She says judges shouldn’t decide who is Indigenous — but they can determine if offenders are providing the kind of evidence demanded in every other part of the criminal process. And an “old family” story or a membership card obtained for a fee don’t meet the bar.

“Judges don’t take anything without proof. There has to be evidence,” she said.

“They’re asking the wrong questions. It’s not about determining whether they are Indigenous or not. It’s determining whether there’s proof before the judge that this person is being honest.”

‘I constantly ask myself, why me?’

Legault’s Métis self-identification meant he was entitled to ask for a Gladue report. 

Patterson said he was required to look “deeper into the realities” of Legault’s life experience to consider factors like poverty and the impact of residential schools, colonialism, racism and loss of connection with Indigenous heritage.

He came up blank.

Nathan Legault
Nathan Legault’s crimes centred around communication with two girls he met while serving first as a youth camp director in Saskatchewan and next as a pastoral intern in Windsor, Ont. (Facebook)

“There is no evidence that Mr. Legault having a paternal great‑great‑grandmother who was a member of the Haudenosaunee Confederacy in any way, shape, or form … contributed to his child pornography addiction,” Patterson wrote.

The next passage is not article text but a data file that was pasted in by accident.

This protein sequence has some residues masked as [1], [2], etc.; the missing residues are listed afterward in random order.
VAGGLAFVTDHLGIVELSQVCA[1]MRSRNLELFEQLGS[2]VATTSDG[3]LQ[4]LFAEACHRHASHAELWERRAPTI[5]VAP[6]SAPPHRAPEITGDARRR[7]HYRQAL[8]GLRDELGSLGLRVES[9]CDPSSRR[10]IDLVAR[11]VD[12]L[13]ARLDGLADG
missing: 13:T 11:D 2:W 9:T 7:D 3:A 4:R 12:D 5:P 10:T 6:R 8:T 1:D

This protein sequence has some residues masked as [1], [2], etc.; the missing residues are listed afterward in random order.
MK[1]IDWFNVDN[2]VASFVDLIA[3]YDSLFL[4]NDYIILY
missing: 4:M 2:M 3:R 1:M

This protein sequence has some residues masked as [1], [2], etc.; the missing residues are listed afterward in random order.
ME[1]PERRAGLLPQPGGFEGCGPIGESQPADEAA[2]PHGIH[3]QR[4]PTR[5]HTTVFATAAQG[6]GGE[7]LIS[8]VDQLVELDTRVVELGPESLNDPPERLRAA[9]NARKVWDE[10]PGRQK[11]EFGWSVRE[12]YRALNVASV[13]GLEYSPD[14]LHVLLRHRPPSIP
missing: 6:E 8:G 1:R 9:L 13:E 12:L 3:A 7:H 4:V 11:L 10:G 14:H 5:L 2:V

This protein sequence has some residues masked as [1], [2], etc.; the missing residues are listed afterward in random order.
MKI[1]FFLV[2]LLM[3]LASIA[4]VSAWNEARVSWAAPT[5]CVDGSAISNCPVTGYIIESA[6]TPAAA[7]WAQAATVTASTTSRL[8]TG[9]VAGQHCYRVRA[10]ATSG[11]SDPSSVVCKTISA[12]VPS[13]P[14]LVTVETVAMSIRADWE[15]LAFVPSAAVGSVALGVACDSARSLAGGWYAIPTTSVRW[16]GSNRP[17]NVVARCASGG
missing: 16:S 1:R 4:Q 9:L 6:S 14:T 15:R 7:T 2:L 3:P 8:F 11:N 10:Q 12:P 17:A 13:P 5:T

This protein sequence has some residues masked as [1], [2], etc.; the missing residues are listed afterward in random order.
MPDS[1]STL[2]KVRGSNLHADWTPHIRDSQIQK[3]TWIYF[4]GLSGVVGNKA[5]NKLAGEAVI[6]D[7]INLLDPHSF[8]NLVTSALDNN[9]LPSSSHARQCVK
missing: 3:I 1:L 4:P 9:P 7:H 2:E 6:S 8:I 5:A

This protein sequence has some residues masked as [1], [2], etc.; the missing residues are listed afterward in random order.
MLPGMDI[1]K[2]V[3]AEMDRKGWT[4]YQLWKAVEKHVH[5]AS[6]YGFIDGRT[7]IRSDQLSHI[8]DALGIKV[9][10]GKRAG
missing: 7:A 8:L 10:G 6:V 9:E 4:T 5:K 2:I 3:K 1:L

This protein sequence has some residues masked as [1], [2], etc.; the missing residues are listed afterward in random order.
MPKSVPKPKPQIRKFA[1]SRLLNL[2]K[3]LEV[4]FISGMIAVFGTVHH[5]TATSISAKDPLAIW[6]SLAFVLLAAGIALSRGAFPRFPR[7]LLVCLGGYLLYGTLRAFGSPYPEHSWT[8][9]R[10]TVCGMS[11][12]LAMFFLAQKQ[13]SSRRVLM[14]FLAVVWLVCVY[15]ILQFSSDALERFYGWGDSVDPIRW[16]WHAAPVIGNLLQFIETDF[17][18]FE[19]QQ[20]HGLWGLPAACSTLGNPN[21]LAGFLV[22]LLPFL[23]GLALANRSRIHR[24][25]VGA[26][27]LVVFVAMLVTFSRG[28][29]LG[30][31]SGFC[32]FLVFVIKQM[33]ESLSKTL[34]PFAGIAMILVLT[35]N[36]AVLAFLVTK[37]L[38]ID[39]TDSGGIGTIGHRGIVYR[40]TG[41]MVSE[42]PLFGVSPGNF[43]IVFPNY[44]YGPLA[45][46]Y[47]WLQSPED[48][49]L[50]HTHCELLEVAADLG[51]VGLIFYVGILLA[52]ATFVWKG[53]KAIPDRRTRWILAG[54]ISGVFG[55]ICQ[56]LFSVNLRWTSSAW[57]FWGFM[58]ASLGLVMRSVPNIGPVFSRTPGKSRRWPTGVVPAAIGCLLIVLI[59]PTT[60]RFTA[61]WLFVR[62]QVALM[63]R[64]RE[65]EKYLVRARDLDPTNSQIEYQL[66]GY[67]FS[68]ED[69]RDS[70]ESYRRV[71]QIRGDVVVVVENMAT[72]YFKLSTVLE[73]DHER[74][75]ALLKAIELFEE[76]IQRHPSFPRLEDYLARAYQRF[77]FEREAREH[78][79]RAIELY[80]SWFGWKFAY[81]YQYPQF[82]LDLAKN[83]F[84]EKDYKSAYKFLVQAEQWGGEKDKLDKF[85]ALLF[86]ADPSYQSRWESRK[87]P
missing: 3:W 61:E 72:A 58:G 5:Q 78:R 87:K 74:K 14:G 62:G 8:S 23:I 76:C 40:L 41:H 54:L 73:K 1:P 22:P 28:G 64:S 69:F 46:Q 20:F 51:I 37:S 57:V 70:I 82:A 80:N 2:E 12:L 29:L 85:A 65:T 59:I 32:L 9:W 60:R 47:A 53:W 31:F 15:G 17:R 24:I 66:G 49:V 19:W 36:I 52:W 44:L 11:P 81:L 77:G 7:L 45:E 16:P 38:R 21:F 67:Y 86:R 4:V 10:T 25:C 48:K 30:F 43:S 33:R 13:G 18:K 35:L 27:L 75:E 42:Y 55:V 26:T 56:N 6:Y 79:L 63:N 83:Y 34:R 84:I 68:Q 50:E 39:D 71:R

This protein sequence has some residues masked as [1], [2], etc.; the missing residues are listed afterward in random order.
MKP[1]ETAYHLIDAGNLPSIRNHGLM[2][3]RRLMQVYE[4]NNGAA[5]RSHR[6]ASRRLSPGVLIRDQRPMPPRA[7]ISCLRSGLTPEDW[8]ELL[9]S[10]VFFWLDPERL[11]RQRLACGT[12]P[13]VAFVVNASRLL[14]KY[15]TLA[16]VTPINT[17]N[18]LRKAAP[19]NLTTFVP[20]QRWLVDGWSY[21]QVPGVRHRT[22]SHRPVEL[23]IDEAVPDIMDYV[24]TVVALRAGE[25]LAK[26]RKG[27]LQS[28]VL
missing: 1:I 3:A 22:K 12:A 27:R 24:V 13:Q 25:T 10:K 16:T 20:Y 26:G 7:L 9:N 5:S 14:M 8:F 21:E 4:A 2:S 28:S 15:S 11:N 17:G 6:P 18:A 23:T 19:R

“Simply put, there is nothing to equate Mr. Legault’s life experience with that of the Métis people specifically or Indigenous peoples in Canada generally.”

The judge chose instead to give voice to the life experience of someone with whom Legault has a more direct, very recent connection — one of his young victims.

“This has destroyed my physical and mental well-being. I am disgusted by the actions,” the girl wrote in an impact statement provided to the court.

“I constantly ask myself, why me? This is something that can’t be erased and it will and has hurt me forever.”

For anyone who has been sexually exploited or sexually abused, there is support available through crisis lines and local support services via this Government of Canada website or the Ending Violence Association of Canada database. ​​If you’re in immediate danger or fear for your safety or that of others around you, please call 911. 


Jason Proctor, @proctor_jason

Jason Proctor is a reporter in British Columbia for CBC News and has covered the B.C. courts and the justice system extensively.